Methylmercury uptake rate in phytoplankton is among the highest recorded
Sept. 22, 2021
By Moira Harrington
A recently published study in the journal of the American Chemical Society, Environmental Science and Technology, found that while Great Lakes waters harbor low methylmercury concentrations, the rates of methylmercury transfer to phytoplankton are extremely high, higher than rates observed in open oceans. Phytoplankton are the smallest organisms in an aquatic food web.
Researchers, including a UW-Madison-supported postdoctoral scientist, say this is important because the bioaccumulation of methylmercury into phytoplankton sets the baseline for methylmercury levels in fish.
Methylmercury is highly toxic and is the form most encountered by people. This is generally through eating fish and shellfish, which is why advisory consumption guidelines are issued, particularly targeted toward pregnant women and young children. However, monitoring fish and shellfish varieties—some have higher levels of methylmercury—and consumption frequency, people can still enjoy the health benefits of omega-3 fatty acids found in the food.
From 2010 to 2018, the U.S. Geological Survey Mercury Research Lab in Madison, Wisconsin, teamed up with the U.S. EPA and its research vessel the Lake Guardian to monitor inorganic and methylmercury dynamics in the five Great Lakes. This was done through a combination of vertically, seasonally and spatially comprehensive water quality measurements and analysis of seston collections, which is the suspended particle mass in the lakes made up of plankton, bacteria, bugs and detritus.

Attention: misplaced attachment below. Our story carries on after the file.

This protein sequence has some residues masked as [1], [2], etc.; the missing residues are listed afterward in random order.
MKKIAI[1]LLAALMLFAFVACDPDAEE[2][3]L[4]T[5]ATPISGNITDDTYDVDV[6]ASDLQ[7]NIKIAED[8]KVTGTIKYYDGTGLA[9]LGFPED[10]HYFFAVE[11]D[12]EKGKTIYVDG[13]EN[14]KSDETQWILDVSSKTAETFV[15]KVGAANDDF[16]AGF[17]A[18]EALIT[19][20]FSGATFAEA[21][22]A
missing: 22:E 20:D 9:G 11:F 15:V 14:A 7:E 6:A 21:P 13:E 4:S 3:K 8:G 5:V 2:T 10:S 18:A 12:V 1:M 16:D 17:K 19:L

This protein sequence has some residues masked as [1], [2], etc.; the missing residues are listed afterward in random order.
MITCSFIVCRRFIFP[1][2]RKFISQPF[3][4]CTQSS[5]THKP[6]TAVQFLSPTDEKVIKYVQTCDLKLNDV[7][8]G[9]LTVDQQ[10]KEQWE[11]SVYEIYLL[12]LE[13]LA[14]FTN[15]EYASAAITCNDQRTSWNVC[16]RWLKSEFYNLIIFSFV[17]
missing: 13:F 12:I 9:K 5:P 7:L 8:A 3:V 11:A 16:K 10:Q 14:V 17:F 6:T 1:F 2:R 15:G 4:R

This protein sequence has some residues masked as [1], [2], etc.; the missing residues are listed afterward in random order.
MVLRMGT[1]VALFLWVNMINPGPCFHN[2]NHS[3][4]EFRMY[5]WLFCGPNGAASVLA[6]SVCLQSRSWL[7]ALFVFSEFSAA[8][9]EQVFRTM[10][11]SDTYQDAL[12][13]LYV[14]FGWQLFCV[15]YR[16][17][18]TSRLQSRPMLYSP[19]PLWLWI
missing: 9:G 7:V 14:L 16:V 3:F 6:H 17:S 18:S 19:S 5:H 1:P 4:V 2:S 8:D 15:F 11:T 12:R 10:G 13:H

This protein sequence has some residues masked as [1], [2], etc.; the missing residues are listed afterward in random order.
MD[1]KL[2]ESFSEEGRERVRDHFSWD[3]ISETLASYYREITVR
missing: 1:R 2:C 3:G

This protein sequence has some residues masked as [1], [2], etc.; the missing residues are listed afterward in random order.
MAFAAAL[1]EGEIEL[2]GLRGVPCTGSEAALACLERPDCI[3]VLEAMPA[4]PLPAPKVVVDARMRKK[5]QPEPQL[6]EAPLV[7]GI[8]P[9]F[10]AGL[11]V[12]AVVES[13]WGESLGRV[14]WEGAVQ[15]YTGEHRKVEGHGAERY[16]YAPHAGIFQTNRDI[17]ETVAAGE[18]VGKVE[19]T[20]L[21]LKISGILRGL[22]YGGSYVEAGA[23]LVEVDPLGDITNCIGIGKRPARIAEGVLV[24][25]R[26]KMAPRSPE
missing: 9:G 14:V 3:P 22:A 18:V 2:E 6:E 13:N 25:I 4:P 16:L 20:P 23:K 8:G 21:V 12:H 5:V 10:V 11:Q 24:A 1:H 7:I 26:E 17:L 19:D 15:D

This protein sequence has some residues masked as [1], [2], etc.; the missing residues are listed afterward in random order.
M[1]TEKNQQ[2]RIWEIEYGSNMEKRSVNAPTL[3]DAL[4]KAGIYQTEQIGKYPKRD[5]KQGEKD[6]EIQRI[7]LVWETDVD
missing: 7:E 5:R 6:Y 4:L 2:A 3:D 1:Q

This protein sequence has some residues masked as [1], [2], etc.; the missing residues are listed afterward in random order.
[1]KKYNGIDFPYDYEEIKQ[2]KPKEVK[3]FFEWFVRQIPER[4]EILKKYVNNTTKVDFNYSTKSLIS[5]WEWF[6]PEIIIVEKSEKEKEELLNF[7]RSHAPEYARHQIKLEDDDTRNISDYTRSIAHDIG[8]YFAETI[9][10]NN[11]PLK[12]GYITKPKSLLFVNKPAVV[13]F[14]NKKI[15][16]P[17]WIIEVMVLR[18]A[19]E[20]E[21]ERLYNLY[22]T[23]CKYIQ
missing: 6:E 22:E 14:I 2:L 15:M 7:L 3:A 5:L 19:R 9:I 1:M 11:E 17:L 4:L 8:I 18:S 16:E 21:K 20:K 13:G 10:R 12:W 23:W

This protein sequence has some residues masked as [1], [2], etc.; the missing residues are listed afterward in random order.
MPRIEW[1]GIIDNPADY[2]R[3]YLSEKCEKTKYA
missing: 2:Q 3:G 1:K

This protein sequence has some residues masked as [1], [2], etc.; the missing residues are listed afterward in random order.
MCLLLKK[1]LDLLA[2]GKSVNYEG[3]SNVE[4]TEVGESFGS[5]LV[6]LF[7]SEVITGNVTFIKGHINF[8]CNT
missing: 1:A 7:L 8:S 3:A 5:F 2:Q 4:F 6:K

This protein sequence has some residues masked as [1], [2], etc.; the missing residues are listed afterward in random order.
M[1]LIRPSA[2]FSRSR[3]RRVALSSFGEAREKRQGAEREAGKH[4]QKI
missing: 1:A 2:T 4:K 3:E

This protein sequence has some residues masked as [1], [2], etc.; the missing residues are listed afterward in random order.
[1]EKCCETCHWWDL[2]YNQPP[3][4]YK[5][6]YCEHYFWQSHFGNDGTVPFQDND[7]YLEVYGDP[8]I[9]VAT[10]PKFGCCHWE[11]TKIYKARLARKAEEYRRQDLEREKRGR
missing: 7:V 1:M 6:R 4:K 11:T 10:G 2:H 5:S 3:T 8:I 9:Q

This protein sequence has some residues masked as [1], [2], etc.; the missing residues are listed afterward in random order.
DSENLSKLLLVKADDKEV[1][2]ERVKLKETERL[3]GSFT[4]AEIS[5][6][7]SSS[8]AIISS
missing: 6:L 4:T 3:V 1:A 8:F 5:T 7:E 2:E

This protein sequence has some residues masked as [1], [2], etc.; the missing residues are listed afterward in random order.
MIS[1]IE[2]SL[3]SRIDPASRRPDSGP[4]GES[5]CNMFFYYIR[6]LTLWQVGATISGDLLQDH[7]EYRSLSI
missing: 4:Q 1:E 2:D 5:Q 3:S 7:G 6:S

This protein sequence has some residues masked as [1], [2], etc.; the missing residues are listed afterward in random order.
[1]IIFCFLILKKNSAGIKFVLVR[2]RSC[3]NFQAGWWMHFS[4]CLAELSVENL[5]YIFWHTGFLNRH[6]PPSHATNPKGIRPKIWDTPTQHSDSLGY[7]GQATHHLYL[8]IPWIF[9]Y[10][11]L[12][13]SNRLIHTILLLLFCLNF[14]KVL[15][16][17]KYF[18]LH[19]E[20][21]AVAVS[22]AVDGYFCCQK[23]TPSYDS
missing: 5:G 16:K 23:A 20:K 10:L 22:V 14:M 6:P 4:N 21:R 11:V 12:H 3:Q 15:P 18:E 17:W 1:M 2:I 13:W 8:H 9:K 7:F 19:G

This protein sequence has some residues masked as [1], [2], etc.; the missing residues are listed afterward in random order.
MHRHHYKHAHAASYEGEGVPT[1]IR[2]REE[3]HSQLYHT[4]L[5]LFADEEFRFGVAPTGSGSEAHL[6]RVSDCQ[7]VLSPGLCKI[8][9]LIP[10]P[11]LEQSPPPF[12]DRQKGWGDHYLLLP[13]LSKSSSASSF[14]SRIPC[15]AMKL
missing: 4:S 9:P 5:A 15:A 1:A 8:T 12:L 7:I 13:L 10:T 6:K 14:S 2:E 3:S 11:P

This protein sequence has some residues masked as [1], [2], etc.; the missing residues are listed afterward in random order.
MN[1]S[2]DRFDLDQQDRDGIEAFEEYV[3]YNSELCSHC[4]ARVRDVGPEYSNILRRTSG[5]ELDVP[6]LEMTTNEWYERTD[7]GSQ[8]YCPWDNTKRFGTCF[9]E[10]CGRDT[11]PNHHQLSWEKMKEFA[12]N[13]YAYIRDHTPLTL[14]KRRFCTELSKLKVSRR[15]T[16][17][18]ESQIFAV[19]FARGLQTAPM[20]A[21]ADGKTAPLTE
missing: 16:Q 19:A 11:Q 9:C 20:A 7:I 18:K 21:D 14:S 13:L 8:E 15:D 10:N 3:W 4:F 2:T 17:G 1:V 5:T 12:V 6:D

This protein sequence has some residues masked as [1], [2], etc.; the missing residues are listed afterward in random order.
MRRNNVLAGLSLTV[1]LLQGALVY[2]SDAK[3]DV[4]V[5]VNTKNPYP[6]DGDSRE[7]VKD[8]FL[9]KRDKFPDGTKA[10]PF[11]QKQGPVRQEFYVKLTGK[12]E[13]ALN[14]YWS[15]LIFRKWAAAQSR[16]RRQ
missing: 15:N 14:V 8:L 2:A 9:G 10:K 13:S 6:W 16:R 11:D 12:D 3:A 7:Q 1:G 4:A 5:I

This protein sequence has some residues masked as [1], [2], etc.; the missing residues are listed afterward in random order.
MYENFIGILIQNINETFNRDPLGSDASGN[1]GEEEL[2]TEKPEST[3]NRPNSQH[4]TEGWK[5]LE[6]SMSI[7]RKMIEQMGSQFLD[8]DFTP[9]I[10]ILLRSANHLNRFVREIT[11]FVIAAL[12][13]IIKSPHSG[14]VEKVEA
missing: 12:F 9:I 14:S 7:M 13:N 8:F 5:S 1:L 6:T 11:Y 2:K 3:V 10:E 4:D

Ryan Lepak, a postdoctoral scientist (Ph.D. UW-Madison, 2018) through the University of Wisconsin Water Resources Institute and its sister organization, Sea Grant and stationed at the U.S. EPA Mid-Continent Ecology Division in Duluth, Minnesota, said, “Ultimately, the study concluded the very low concentrations of dissolved organic carbon, the substrate which competes with phytoplankton for methylmercury but also can serve as a source of sustenance, in these lakes likely create a scenario where methylmercury transfer to phytoplankton is facilitated. The planktonic methylmercury levels are quite low, but exceedingly higher than we’d expect considering the extremely low methylmercury levels in the waters in which they reside.”
Lepak continued by explaining the transfer of methylmercury up the lower food web, from phytoplankton to herbivorous zooplankton and then to omnivorous zooplankton, was not statistically different. Finally, he and the team tested whether water-mercury concentrations have declined over the study period and determined that without more routine continuous monitoring, trends could not be identified because unresolved sources of variability masked data trends.
“The conditions that make the Great Lakes highly susceptible to methylmercury bioaccumulation are common to the world’s great lakes,” Lepak said. “These global water bodies should serve as excellent sentinels to track the impacts mercury reductions at local, regional and global scales have on biota. This paper’s important finding could aid those planning global mercury monitoring networks aimed at tracking mercury reductions due to actions resulting from the Minamata Convention on Mercury, a multilateral environmental agreement the U.S. signed in 2013 and which would reduce global mercury pollution.”